Portside aims to provide varied material of interest to people on the left that will help them to interpret the world, and to change it.
There are three things you should know.
First: I'm not biracial.
"What are you?" people ask, and they expect me to say something thrilling and tribal. I answer, but still they press. "Where are your ancestors from?" people ask, and they want answers that aren't San Antonio and Wheeling, West Virginia. But that's all I got. My story is both simple and untold.
The bones of it, of me: I'm black, despite the skin that goes virtually translucent in the winter. Despite the thin unpredictable curls. My mom and dad are black, as are my grandparents. That's all she wrote. That's all there is, even as I write this sentence. My parents, usually liberal employers of nuance, have always been militant-clear about drawing that line. We aren't biracial.
When I tell people I'm black, they find it unsatisfying. "That's no fun," one girl joked to me recently. "I thought you were going to have a story."
Second: I'm 44% European, 49% African. Not exactly an equal split, but pretty damn close.
I hear the same sentence twice.
The first time from my mother. It's Christmas in Georgia. Outside the clouds are unloading cold sleet, icy and malicious and familiar. "It's gonna read my genes," I tell her. She's rifling through our miscellaneous drawer, filled with nails and old pictures and pens long dried-up.
She's skeptical. "Why?"
"Why what?" I ask.
"Why are you doing this test?"
I shrug. "Why not?" I'm eating freezer burned ice cream out of the container; no one has touched it since I was last home.
"Because. It's irrelevant." She closes the drawer and looks in her purse again. "They break you down into slices, you know." She looks up. "Do you have my keys?"
"No." I pat my pockets, find them. "Yes. See? Maybe I'll find out I have the losing things gene."
She laughs. "I could tell you that right now."
"You spent all that time researching our family tree," I point out.
She thinks for a second. "That's different."
I know what she means. My parents – faithful worshippers of the AUC, who went to black colleges, worked for black companies, took us to black doctors, sent us to black schools. There were no blond Barbies in our house; Rapunzel had long braids in our fairytales. You could point a shotgun barrel to my mother's head and she still would not utter the phrase good hair. My father wouldn't refer to us as light-skinned, not for love nor money. To them, the technical was irrelevant. The technical had no context. It was the history that mattered.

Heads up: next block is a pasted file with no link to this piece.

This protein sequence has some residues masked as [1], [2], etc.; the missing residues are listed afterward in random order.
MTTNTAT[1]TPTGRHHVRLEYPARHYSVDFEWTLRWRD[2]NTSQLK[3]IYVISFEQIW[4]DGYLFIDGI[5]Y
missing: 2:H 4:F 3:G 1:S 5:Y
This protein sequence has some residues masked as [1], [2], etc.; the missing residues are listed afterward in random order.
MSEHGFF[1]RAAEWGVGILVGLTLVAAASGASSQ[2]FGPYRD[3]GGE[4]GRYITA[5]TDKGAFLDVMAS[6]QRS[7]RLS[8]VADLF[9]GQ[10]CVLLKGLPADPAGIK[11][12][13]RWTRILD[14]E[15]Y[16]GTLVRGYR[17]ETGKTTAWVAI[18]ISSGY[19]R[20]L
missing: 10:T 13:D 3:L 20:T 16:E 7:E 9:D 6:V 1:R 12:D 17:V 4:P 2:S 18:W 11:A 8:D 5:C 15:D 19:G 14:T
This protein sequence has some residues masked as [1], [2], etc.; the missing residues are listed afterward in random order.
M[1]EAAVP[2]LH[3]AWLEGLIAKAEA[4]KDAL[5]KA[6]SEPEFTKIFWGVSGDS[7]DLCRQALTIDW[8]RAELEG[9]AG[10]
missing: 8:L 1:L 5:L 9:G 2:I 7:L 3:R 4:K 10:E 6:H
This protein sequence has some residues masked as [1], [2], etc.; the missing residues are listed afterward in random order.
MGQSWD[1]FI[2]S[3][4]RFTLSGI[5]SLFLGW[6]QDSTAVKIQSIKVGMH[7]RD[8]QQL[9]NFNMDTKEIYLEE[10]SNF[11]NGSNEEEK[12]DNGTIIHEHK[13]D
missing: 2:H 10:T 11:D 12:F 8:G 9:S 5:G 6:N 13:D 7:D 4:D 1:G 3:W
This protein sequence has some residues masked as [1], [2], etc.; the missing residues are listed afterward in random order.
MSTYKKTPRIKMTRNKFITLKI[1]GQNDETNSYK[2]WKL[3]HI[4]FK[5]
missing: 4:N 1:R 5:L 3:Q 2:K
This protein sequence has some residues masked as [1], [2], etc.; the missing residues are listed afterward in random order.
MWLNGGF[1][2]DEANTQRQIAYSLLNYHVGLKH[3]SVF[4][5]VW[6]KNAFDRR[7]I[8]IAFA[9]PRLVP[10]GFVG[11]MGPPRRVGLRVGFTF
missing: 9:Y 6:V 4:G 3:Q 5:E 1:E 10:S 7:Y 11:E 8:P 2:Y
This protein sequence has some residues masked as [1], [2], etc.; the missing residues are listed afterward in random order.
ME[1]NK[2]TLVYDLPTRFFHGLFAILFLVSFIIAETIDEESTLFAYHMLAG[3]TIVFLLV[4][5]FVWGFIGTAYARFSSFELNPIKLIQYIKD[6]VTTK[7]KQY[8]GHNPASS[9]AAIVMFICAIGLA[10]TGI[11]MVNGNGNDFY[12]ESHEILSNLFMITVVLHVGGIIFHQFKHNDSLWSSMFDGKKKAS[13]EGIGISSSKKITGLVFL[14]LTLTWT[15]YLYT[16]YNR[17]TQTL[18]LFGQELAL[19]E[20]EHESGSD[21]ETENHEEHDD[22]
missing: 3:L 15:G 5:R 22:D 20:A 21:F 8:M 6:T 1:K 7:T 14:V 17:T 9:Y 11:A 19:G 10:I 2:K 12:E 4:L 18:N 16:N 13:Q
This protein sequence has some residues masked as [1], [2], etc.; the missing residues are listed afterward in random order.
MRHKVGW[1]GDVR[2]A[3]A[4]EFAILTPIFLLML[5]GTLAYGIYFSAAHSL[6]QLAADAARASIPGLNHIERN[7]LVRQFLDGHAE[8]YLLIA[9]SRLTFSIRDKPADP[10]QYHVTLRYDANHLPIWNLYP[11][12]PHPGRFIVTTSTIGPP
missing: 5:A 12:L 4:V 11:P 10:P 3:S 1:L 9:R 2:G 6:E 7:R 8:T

Still, I ask her. "Don't you just want to know?"
"Not really. What do I need to know that for? Some people want to know all that stuff." She's headed out the door. "Some don't."
Second time it's February in Brooklyn and it's night and through the window you can just make out a sliver of the water. He and I are eating tacos, each on our laptops murmuring half-formed ideas. I show him the e-mail. "Hooray! Your sample is at our lab!"
"The sheer potential of information is overwhelming," I say.
"Who would choose the word hooray?" he asks.
"One test that can tell me what I have brewing and what I might be passing onto my kids. Like, it could say I have schizophrenia."
"You'd probably know by now," he says.
"Or brittle-bone syndrome."
"You'd know that too." He looks at me. "I don't think you know how genes work."
"Or if my sons will have male-pattern baldness."
"What if you find out you're white during Black History Month?" He grins, but I don't.
"Maybe I don't want to know," I say, and he shrugs.
"Cancel it, then," he says. "You don't have to find out. Some people want to know about themselves and some don't."
But I do want to know. That's how I am. I always want to know.
And when the email comes it's in the middle of the night, and I scramble to wake up and open it. There's a map. Western Africa is shaded dark, but Ireland and England are shaded too, with a hint of highlight over South Asia, and another tiny note indicating Native American blood. I stare at it, trace the outline of my history with my finger.
Third: In my family, the men who left were white.
Let's go back.
They had land the size of which a city brain like mine can't fathom. Southern men with pale skin, the kind of men whose job it was to oversee the overseer.
These women – my ancestors – were the opposite. Not boss of a solitary fly. Exhausted from all the work they'd done and the years of work that laid ahead. Cleaned and cooked and picked, squinted and bent over and limping, working, working so hard for so long that they must have been sore in places they didn't know they could be sore— their bone marrow, their blood. Nothing to show for it but the injuries. Not a hint of a thing resembling victory.
The women must have known rape was coming. Dread has a taste, you know. It must have crawled up their throats. But by all accounts there was no fight. What would be the point? The sharp cut of a whip across your back? What a man like that wanted, he got. No one could save the women. If he wanted it, then eventually his pale hands would be forcing open her thighs. Eventually he'd force himself inside.
And afterwards just empty air space, him pulling up his pants, clinical. Before he retreated to his bed with his wife, did he instruct the slave to go back outside to where she slept? And where she slept – was that a thin layer of straw or grass? Or was she one of the unlucky ones, stuck with just a plank of wood?
"How much longer until I can die?" these women, my ancestors, must have wondered. "How many ways can one person own me?"